Sputnik weighed only 183 pounds and took about 98 minutes to orbit the Earth, but it caught the world’s attention and the American public off-guard.

For the 50th anniversary of the launch, Theater Company of Lafayette is presenting The Deep Beep-Beep: Short Plays Inspired by Sputnik, an ingenious dramatic romp that presents multiple perspectives on the dawn of the Space Age. Eight outstanding playwrights were commissioned to write plays that considered the impact of Sputnik and the ensuing Space Race.

“…three stars!…thanks to keen direction, a smart set and a good acting ensemble…the play proves an enjoyable detour…”
– Mark Collins, Daily Camera

Selected as a “Critic’s choice” by John Moore of the Denver Post.

Theater Company of Lafayette Puts the Pedal to the Metal

New play looks at life both on and off the road

Theatergoers, start your engines. Theater Company of Lafayette (TCL) is staging the world premiere of David Golden’s Tales from the Great American Roadway.

“Tales from the Great American Roadway weaves together various vignettes, offering a clever spin on our enduring love/hate relationship with the automobile and all that it represents,” said director Madge Montgomery. “The play follows 16 colorful characters as they seek connections and meaning in their individual journeys. Through longing, loss and missed connections, humor and humanity emerge.”

David Golden’s plays have been produced in New York City, Los Angeles and Seattle. He is also a screenwriter for film, TV and commercials. Golden was a contributing playwright for TCL’s award-winning production, The Frankenstein Experiment, in 2006.

An excerpt from the script.


“…TCL has been making noise of late with brazen initiatives and artistic consistency…if you can still work it in, it’s worth a drink…”
– John Moore, Denver Post

 Mark Collins, Daily Camera

Theater Company of Lafayette Presents The Diviners

Earthy, powerful play echoes John Steinbeck’s classic Depression-era work

Theater Company of Lafayette brings alive the era of the Great Depression with The Diviners, by Jim Leonard, Jr.

The play centers on a disturbed young man and his friendship with a disenchanted preacher in southern Indiana in the early 1930s.

“The Diviners is set in a small town torn apart by a tragic drowning and the devastating effects of the Great Depression,” said director Ed Schoenradt. “The townspeople struggle to find hope in this funny, poignant and profoundly tragic story. The overwhelming sense of loss is tempered by the essential goodness of the characters and the marvelous humor that resonates throughout the play.”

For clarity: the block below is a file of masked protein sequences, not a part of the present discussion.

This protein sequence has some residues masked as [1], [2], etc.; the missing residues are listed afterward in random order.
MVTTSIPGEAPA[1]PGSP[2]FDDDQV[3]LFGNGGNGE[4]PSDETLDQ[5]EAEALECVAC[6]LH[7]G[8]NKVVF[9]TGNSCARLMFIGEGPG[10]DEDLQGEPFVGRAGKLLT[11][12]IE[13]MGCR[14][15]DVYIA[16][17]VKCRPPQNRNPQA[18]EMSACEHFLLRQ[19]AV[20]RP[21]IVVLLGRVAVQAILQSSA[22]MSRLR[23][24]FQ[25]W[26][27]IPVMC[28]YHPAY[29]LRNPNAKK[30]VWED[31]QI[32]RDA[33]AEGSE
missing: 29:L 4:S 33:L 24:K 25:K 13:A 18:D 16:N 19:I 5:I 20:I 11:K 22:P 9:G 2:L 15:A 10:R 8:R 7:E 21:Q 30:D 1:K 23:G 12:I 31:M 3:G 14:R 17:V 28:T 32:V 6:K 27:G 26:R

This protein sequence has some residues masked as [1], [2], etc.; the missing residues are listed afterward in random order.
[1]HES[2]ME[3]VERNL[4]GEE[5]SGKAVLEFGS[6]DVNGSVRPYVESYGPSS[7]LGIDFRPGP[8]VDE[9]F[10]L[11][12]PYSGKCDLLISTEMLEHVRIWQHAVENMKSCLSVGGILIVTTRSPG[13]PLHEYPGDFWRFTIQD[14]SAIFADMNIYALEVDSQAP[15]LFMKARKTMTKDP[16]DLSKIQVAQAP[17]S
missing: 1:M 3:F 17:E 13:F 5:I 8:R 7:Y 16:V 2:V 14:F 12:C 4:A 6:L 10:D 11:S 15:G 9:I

(Three-and-a-half stars)
“…a better night of laughs than Neil Simon…by the end, Ayckbourn turns the stage into a farcical Freudian nightmare…an evening’s worth of chuckles and guffaws turn to gasps…”
– Mark Collins, Daily Camera

Theater Company of Lafayette Presents Woman in Mind

Expect the unexpected: British serio-comedy plays mind games

Theater Company of Lafayette is bringing dark British humor to the stage this March with Alan Ayckbourn’s Woman in Mind.

Ayckbourn, known as England’s Neil Simon, is frequently cited as that country’s second-most performed playwright, after William Shakespeare. Knighted in 1997, Ayckbourn has written more than 70 plays, many of which have been produced in London’s West End, at the Royal National Theatre, and at the Royal Shakespeare Company.

Woman in Mind revolves around Susan, a suburban housewife starved for affection by her vicar husband and distant son. She fantasizes about an ideal family to make up for her sterile home life, but events spin out of control as chaos and farce build to a comically frenzied and nightmarish climax.

“Ayckbourn’s plays often have a dark undercurrent, and Woman in Mind is one of his darker comedies,” said director Jackie Tisinai. “The play is unusual in that the audience hears and sees the same things as the main character, Susan. It also depicts the degeneration of modern families, and the effect that has on Susan when both her real and virtual worlds collapse.

“Though tragedy underlies the entire piece, you’re laughing but asking yourself why.”

Theater Company of Lafayette proudly presents Week 7 of the world premier of the 365 Days/365 Plays cycle by Pulitzer Prize-winning playwright, Suzan-Lori Parks.

** Our show is over, but you can still catch other theaters’ productions.

About the 365 Days/365 Plays Project:

November 13, 2006 through November 12, 2007, Denver will be one of fifteen regions throughout the United States and Canada taking part in the World premiere of this cycle. With Curious Theatre Company as the “hub” – the coordinating organization for the region. 52 theaters across the state of Colorado will each present seven plays, representing one week of the cycle.

Each company will present their seven pieces however they wish, bringing their own aesthetic and mission to the work, thereby creating a unified but incredibly diverse play cycle.

The show is over, and our thanks and gratitude go out to everyone who helped make this a great success!!!

“…the cast and crew are having a ball, and that’s contagious…” — Daily Camera

“…is a hoot and half…and seeing Lafayette’s own mayor playing Mr. Whipple in the Charmin commercial is by itself worth the price of admission…” — Boulder Weekly

Theater Company of Lafayette will relive the Golden Age of Television by staging three remarkable 1960s episodes from The Twilight Zone, “My Favorite Martian” and “Alfred Hitchcock Presents,” plus three vintage TV commercials

The show is over…thanks for the great support!

Imagine the wild off-stage lives and loves of the three witches from Shakespeare’s Macbeth

** THE CRITICS LOVE IT! **
“The production…is the funniest show I’ve seen this year.”
– Mark Collins, Daily Camera

What an awesome run! We sold out almost every show…thanks to everyone for all of their support!!!

A monster of a good time!!!